Tag Archives: Angie Thomas

2017 National Book Awards for Young People’s Literature

13 Sep

The 2017 National Book Awards Longlist for Young People’s Literature was announced yesterday.  I’ve read four already. I have a few on hold, one ARC, and there are a few that my library doesn’t have yet. And the first three weren’t even on my radar.

MY TBR pile just got longer.

Elana K. Arnold, What Girls Are Made Of


Robin Benway, Far from the Tree


Samantha Mabry, All the Wind in the World


Mitali Perkins, You Bring the Distant Near


Jason Reynolds, Long Way Down


Erika L. Sánchez, I Am Not Your Perfect Mexican Daughter


Laurel Snyder, Orphan Island


Angie Thomas, The Hate U Give


Rita Williams-Garcia, Clayton Byrd Goes Underground


Ibi Zoboi, American Street


A stunning debut

10 Apr

If you follow YA, you’ve probably heard of The Hate You Give  by Angie Thomas. Maybe you’ve even read it. It you haven’t, you should. It deserves all the buzz it is getting.


Goodreads Summary: Sixteen-year-old Starr Carter moves between two worlds: the poor neighborhood where she lives and the fancy suburban prep school she attends. The uneasy balance between these worlds is shattered when Starr witnesses the fatal shooting of her childhood best friend Khalil at the hands of a police officer. Khalil was unarmed.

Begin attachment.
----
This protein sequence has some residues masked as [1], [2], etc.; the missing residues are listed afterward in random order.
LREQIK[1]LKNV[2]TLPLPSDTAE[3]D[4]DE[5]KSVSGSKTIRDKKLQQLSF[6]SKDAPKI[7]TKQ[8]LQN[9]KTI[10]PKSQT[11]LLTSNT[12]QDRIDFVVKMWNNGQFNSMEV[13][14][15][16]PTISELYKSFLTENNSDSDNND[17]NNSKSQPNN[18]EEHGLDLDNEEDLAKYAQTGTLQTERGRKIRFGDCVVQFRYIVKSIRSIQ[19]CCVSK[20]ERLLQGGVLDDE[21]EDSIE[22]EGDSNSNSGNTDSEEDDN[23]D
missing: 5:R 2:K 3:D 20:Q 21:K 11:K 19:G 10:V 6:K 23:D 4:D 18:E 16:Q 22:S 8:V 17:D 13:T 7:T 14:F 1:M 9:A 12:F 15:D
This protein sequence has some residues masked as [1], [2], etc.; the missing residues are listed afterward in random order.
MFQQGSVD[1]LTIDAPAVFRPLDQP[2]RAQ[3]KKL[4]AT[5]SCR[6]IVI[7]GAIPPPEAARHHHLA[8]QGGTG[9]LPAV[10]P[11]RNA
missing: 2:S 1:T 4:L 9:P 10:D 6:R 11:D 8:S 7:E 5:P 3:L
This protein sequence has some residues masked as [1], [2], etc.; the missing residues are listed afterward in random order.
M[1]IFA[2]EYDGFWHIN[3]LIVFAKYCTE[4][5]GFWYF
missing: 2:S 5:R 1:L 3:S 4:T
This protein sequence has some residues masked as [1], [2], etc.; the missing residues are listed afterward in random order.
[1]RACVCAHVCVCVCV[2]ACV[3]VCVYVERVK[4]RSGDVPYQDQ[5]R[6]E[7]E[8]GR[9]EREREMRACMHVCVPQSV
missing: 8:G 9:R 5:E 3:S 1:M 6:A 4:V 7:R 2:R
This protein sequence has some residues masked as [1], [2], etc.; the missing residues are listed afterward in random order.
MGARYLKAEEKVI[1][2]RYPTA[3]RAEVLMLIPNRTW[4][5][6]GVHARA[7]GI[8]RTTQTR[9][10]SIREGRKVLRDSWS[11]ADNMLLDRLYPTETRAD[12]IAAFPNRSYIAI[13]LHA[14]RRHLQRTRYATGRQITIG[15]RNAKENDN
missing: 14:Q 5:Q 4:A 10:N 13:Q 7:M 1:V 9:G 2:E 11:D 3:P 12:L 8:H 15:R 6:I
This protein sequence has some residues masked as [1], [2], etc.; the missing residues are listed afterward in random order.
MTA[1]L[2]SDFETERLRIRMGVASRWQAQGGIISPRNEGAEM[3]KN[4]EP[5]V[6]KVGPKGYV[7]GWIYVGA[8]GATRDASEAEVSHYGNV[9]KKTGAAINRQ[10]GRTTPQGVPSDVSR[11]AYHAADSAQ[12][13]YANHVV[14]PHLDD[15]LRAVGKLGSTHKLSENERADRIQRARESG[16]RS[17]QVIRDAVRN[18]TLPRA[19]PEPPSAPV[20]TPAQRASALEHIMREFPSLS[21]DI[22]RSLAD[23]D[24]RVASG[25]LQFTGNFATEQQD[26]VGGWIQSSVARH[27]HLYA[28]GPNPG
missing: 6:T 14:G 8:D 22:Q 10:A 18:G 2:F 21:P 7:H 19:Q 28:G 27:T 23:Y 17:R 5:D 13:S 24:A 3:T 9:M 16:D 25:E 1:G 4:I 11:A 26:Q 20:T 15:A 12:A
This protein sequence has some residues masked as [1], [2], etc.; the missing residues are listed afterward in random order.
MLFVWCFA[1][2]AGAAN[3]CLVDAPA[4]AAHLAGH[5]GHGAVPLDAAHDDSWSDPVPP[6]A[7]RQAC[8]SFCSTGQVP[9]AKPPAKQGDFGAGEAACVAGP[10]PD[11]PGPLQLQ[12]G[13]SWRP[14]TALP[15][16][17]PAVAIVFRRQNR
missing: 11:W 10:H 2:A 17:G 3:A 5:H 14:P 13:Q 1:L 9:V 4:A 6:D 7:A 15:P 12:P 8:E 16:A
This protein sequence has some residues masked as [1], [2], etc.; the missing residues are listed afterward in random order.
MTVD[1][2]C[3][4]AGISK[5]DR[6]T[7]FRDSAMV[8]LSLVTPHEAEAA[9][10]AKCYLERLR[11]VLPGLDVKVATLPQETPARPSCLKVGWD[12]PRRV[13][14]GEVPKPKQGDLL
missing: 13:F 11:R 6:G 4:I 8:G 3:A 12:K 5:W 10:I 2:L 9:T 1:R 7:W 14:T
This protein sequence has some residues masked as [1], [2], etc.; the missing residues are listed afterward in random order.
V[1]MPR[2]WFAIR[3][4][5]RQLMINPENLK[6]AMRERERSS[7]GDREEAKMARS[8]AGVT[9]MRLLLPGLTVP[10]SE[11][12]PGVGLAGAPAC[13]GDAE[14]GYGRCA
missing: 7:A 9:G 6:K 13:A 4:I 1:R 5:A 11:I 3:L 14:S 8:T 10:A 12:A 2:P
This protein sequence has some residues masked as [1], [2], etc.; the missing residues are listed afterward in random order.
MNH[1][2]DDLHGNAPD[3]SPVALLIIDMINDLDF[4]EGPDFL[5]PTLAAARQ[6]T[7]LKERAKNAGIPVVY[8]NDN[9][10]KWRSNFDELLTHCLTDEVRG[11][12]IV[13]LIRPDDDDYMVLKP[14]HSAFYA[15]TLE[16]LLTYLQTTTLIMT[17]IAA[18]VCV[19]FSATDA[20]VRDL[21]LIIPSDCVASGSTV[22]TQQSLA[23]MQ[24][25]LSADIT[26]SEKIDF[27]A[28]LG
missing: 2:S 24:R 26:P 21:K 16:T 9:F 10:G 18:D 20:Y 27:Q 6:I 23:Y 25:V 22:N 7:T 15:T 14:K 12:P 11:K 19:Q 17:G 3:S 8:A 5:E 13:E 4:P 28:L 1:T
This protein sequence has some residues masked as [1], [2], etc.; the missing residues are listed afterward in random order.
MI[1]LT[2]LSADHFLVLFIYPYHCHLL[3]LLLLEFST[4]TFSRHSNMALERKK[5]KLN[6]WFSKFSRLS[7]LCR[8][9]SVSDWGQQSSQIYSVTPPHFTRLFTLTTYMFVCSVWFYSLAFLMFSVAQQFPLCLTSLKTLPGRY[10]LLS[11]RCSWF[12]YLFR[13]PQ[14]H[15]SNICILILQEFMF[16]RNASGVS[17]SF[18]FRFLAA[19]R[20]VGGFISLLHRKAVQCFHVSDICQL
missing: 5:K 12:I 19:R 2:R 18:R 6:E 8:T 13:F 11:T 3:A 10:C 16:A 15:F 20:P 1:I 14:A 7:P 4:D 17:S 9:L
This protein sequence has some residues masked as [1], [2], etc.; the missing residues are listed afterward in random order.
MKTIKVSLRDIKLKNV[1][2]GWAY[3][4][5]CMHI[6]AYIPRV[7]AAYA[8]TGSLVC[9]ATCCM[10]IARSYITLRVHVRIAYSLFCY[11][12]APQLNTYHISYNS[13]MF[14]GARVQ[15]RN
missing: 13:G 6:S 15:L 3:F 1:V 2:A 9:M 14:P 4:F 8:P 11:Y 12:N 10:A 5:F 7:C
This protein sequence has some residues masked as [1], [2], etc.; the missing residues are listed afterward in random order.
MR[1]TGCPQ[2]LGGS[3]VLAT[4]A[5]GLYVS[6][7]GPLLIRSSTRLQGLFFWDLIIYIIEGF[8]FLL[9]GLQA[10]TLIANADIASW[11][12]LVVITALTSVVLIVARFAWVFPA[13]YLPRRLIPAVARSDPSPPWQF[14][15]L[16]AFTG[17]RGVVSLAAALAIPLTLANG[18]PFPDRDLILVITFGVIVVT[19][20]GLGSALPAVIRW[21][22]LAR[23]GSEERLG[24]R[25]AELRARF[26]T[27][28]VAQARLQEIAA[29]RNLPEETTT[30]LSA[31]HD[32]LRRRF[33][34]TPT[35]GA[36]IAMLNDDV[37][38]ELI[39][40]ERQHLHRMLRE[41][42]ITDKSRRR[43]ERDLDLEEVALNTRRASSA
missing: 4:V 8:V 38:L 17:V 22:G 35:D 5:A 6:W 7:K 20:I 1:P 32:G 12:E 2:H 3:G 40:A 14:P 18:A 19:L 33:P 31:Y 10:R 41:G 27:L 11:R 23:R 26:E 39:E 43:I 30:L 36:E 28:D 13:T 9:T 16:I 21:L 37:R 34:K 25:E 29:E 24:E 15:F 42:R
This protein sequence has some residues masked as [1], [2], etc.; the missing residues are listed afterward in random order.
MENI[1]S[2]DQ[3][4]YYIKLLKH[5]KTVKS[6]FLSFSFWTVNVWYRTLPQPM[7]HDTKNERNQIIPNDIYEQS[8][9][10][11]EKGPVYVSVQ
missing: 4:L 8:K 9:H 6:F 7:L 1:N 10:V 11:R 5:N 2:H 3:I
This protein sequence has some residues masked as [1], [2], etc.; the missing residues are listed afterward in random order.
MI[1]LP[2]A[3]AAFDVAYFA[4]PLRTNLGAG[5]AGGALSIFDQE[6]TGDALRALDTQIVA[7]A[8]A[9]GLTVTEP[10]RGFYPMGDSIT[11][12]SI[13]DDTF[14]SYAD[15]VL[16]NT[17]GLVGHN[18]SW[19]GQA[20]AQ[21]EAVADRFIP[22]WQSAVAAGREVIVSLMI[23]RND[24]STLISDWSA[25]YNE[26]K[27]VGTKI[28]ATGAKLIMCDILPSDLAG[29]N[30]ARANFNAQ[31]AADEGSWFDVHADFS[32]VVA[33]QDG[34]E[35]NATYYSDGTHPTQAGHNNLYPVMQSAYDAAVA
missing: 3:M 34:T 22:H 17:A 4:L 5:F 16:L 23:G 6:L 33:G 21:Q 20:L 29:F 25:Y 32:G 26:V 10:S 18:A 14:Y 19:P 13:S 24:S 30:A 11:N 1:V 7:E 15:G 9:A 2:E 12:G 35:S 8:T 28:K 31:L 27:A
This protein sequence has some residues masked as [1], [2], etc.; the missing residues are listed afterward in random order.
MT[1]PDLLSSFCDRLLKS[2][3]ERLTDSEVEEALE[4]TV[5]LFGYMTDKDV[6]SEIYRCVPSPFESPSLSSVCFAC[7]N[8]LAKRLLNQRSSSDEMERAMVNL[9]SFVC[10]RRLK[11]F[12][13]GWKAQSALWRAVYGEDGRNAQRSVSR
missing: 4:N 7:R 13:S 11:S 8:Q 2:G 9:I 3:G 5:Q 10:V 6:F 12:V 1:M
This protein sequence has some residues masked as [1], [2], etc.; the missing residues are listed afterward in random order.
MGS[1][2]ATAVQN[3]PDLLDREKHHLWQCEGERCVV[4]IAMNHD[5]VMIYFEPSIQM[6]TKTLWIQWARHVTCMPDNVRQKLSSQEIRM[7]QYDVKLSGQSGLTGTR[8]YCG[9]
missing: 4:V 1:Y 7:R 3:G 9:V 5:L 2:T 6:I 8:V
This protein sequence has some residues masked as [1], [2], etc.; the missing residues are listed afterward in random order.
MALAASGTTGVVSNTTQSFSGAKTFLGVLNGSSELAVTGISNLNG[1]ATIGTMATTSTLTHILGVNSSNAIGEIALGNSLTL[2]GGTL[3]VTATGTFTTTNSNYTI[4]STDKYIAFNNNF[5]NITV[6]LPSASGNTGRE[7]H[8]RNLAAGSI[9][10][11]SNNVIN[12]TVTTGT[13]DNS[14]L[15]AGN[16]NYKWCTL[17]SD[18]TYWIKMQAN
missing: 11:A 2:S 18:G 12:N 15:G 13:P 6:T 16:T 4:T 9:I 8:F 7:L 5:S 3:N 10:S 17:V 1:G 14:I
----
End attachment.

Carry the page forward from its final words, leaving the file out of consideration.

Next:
Soon afterward, his death is a national headline. Some are calling him a thug, maybe even a drug dealer and a gangbanger. Protesters are taking to the streets in Khalil’s name. Some cops and the local drug lord try to intimidate Starr and her family. What everyone wants to know is: what really went down that night? And the only person alive who can answer that is Starr.

But what Starr does or does not say could upend her community. It could also endanger her life.

Maybe you’ve even read it. If you haven’t, you should. It deserves all the buzz it is getting. I couldn’t put it down.

There is a lot to love about the book. There is no slow build up. By page 12 you are right in the main problem. The scene with the police officer is so realistically written, I felt tense reading it, as though I were really there.

I loved Starr and she was a wonderfully written character, but the minor characters are equally well drawn. Starr’s parents are fabulous. So many YA novels have absent parents, but hers are an integral part of the story.  Her uncle, a  police officer, helps the reader see how complicated the issue of police and race really are. Starr’s school fiends will give non-African American readers an opportunity to wonder Have I ever done that? 

I bet this one will be a real contender for the Morris Award. But we won;t know that until late January.



%d bloggers like this: